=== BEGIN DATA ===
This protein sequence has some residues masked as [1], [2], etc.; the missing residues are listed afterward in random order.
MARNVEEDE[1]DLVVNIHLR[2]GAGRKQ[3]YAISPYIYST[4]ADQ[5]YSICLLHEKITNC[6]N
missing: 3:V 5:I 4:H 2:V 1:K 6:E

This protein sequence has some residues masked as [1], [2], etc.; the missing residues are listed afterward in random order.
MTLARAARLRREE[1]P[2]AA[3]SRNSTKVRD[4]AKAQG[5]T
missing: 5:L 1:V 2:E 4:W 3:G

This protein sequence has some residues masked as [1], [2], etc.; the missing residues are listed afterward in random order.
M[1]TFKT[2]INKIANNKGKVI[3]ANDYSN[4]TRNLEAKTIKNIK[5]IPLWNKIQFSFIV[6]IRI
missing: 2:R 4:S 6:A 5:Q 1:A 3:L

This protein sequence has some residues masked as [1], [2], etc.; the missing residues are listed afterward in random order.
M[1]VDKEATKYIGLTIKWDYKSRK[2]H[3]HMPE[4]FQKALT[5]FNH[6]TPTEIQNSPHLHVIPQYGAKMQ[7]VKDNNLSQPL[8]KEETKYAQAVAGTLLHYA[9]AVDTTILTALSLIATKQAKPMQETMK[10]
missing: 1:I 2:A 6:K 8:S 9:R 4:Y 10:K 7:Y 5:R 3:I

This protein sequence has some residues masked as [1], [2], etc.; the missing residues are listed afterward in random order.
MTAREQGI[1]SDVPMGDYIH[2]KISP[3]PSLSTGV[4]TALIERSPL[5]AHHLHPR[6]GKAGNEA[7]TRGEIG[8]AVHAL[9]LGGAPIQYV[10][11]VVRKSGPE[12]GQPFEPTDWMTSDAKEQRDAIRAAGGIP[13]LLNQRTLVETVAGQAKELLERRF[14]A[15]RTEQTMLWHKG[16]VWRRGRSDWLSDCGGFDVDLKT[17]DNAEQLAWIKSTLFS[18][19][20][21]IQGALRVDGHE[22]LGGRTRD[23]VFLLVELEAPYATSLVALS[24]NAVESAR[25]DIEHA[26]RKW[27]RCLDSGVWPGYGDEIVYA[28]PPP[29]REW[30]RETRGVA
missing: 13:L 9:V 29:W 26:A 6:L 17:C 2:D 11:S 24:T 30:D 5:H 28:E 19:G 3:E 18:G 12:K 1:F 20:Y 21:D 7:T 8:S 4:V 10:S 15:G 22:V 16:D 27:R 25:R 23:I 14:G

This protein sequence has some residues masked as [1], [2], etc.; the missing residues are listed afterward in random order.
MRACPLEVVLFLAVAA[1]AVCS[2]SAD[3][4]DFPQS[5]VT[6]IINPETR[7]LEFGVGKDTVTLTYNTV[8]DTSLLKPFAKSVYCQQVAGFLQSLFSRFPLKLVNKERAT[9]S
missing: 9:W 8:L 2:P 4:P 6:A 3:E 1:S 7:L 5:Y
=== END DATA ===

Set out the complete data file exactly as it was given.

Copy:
This protein sequence has some residues masked as [1], [2], etc.; the missing residues are listed afterward in random order.
MARNVEEDE[1]DLVVNIHLR[2]GAGRKQ[3]YAISPYIYST[4]ADQ[5]YSICLLHEKITNC[6]N
missing: 3:V 5:I 4:H 2:V 1:K 6:E

This protein sequence has some residues masked as [1], [2], etc.; the missing residues are listed afterward in random order.
MTLARAARLRREE[1]P[2]AA[3]SRNSTKVRD[4]AKAQG[5]T
missing: 5:L 1:V 2:E 4:W 3:G

This protein sequence has some residues masked as [1], [2], etc.; the missing residues are listed afterward in random order.
M[1]TFKT[2]INKIANNKGKVI[3]ANDYSN[4]TRNLEAKTIKNIK[5]IPLWNKIQFSFIV[6]IRI
missing: 2:R 4:S 6:A 5:Q 1:A 3:L

This protein sequence has some residues masked as [1], [2], etc.; the missing residues are listed afterward in random order.
M[1]VDKEATKYIGLTIKWDYKSRK[2]H[3]HMPE[4]FQKALT[5]FNH[6]TPTEIQNSPHLHVIPQYGAKMQ[7]VKDNNLSQPL[8]KEETKYAQAVAGTLLHYA[9]AVDTTILTALSLIATKQAKPMQETMK[10]
missing: 1:I 2:A 6:K 8:S 9:R 4:Y 10:K 7:Y 5:R 3:I

This protein sequence has some residues masked as [1], [2], etc.; the missing residues are listed afterward in random order.
MTAREQGI[1]SDVPMGDYIH[2]KISP[3]PSLSTGV[4]TALIERSPL[5]AHHLHPR[6]GKAGNEA[7]TRGEIG[8]AVHAL[9]LGGAPIQYV[10][11]VVRKSGPE[12]GQPFEPTDWMTSDAKEQRDAIRAAGGIP[13]LLNQRTLVETVAGQAKELLERRF[14]A[15]RTEQTMLWHKG[16]VWRRGRSDWLSDCGGFDVDLKT[17]DNAEQLAWIKSTLFS[18][19][20][21]IQGALRVDGHE[22]LGGRTRD[23]VFLLVELEAPYATSLVALS[24]NAVESAR[25]DIEHA[26]RKW[27]RCLDSGVWPGYGDEIVYA[28]PPP[29]REW[30]RETRGVA
missing: 13:L 9:V 29:W 26:A 6:L 17:C 2:D 11:S 24:T 30:D 5:H 28:E 19:G 3:E 18:G 12:K 1:F 20:Y 21:D 7:T 8:S 4:V 10:S 15:G 22:V 16:D 27:R 25:R 23:I 14:G

This protein sequence has some residues masked as [1], [2], etc.; the missing residues are listed afterward in random order.
MRACPLEVVLFLAVAA[1]AVCS[2]SAD[3][4]DFPQS[5]VT[6]IINPETR[7]LEFGVGKDTVTLTYNTV[8]DTSLLKPFAKSVYCQQVAGFLQSLFSRFPLKLVNKERAT[9]S
missing: 9:W 8:L 2:P 4:P 6:A 3:E 1:S 7:L 5:Y